Remember the headlines years ago, asking what would win: public cloud or private cloud? Or hybrid cloud? And everyone had different definitions for each? Of course, as it often is with technology trends, our “or” questions have “and” answers. Let’s imagine current day, where you might see one group running an application on-premises with absolutely zero plans for it to go anywhere. In a far-away land, several desks or cubes away, some savvy developers are building a new innovation – it could be a new service type, a new app, a new feature on a website – directly in AWS. A few desks further, and someone indeed may believe that AWS app belongs back on premises. Finally, in the same organization, an IT group is looking at how Microsoft Azure is offering a compelling alternative to hosting an app they’re just not interested in maintaining anymore.
This is just one example of a potential multi-cloud scenario. Each organization’s specific needs are different, yet this array of parallel cloud uses is not a foreign one to many organizations. In fact, in this year’s “State of the Cloud” report, RightScale found that organizations use five clouds on average.
At the same time, the pace of growth in malicious attacks, as well as the criticality of keeping an organization’s data protected, are each arguably higher than ever. The need for operational oversight, visibility, and control, of our apps and data is clearly there, but we don’t want it to come at the cost of the speed we gain from using the latest cloud technologies. The question then arises: how can these operational goals be achieved for the entire organization, given the proprietary technology choices between my various private and public clouds? What about when I don’t have operational control of the physical infrastructure or hypervisor, as is the case with many public cloud environments?
This is exactly the problem space NSX Cloud set out to address. We launched NSX Cloud at VMworld 2017, and since then have improved how we deliver on this vision. The result has been a powerful new multi-cloud networking model for our customers. Allow me to reintroduce you to NSX Cloud.
Re-introducing NSX Cloud
NSX Cloud delivers a new model for multi-cloud network management, providing consistent networking and security for applications running natively in the public cloud, across multiple public clouds. Together with NSX Data Center, operators get one single view of the networking services and security policies that are applied to all workloads, whether that’s a virtual machine running in the private data center as many do today, or an AWS or Azure workload they’ve added.
This news comes along with the general availability today of VMware NSX-T Data Center 2.2. Much of the progress with NSX Cloud is made thanks to our Beta program customers, who have been using NSX Cloud together with NSX Data Center as a single solution to manage networking and security across their private data centers and public cloud workloads, which now includes Microsoft Azure. NSX-T Data Center 2.2 isn’t only enabling NSX Cloud – to learn what else, check out this GA release recap blog from Andrew Voltmer which was also posted today.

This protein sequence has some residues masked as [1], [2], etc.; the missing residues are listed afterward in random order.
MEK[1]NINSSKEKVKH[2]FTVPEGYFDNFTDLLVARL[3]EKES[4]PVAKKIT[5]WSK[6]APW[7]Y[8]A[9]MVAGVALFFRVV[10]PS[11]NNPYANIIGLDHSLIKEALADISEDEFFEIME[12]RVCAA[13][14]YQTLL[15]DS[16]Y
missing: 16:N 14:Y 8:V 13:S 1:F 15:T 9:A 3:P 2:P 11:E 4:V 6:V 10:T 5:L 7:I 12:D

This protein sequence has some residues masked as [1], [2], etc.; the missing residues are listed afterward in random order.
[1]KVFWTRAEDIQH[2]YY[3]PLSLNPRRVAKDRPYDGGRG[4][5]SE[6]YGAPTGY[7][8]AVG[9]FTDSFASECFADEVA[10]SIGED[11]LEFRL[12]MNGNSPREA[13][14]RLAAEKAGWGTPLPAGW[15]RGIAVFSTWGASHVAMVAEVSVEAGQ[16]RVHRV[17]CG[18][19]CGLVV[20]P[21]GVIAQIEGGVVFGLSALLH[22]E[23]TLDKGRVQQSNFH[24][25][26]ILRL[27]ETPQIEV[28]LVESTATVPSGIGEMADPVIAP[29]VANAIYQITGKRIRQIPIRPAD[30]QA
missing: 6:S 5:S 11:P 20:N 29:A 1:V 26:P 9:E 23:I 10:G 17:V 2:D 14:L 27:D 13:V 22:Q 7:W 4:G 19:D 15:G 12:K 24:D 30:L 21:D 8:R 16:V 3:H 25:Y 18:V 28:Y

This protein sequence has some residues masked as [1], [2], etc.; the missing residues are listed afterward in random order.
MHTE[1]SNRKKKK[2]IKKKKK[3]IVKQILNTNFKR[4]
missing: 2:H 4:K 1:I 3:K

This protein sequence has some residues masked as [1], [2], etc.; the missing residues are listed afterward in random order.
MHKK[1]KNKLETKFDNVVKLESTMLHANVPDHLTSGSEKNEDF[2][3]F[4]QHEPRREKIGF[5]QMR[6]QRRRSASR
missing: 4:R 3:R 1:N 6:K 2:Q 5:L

So how does it all work? We’ll certainly be following up with some technical deep-dive blogs to go through the architecture, but as a starting point, NSX Cloud uses the technology you have running in your data center with NSX Data Center and extends it to native public cloud endpoints.
Consistent Security Across Clouds
NSX Cloud allows you to drop in public cloud endpoints (e.g. AWS, Azure) into your NSX Data Center inventory. By doing this, policies that are written in the distributed firewall – based on your tags, network ports, application context, etc. – now apply to these endpoints.
Single set of policies for endpoints in multiple clouds
Precise Control over Cloud Networking
NSX Cloud complements the native services available from the public cloud providers, so you can continue using the public cloud provider’s infrastructure and application services for workloads without limitation (e.g., AWS ELB / Azure Load Balancer, AWS Route53 / Azure DNS, AWS Direct Connect / Azure ExpressRoute, and Amazon RDS / Azure Database) and giving IT precise control over cloud networking topologies, traffic flows, IP addressing, and protocols used within and across multiple public clouds. Operators can now provision consistent application stacks or services – including networking and security – across multiple clouds.
End-to-end visibility and operational control
NSX Cloud provides standard interfaces and protocols to access the network data you need from your cloud networks. Flow, packet, and event information is available via IPFIX, Traceflow, Port Mirroring, and Syslog. This data can be consumed by your existing Day 2 operations tools, and used to enable deep, end-to-end visibility for monitoring, troubleshooting and auditing or automated via REST API requests using your existing automation tools.
Single view for cloud admins
How does this all come together? At Dell Technologies World, our CEO Pat Gelsinger introduced VMware’s vision for networking, the Virtual Cloud Network. Today, with the updated release of NSX Cloud, and the release of NSX-T Data Center 2.2, we’re taking concrete steps in realizing that vision.
Can I see it in action?
Just last week Nicholas Furman from the VMware NSX product team posted a suite of 5 demos showing how VMware’s networking portfolio comes together to enable a Virtual Cloud Network, including a demo on NSX Cloud.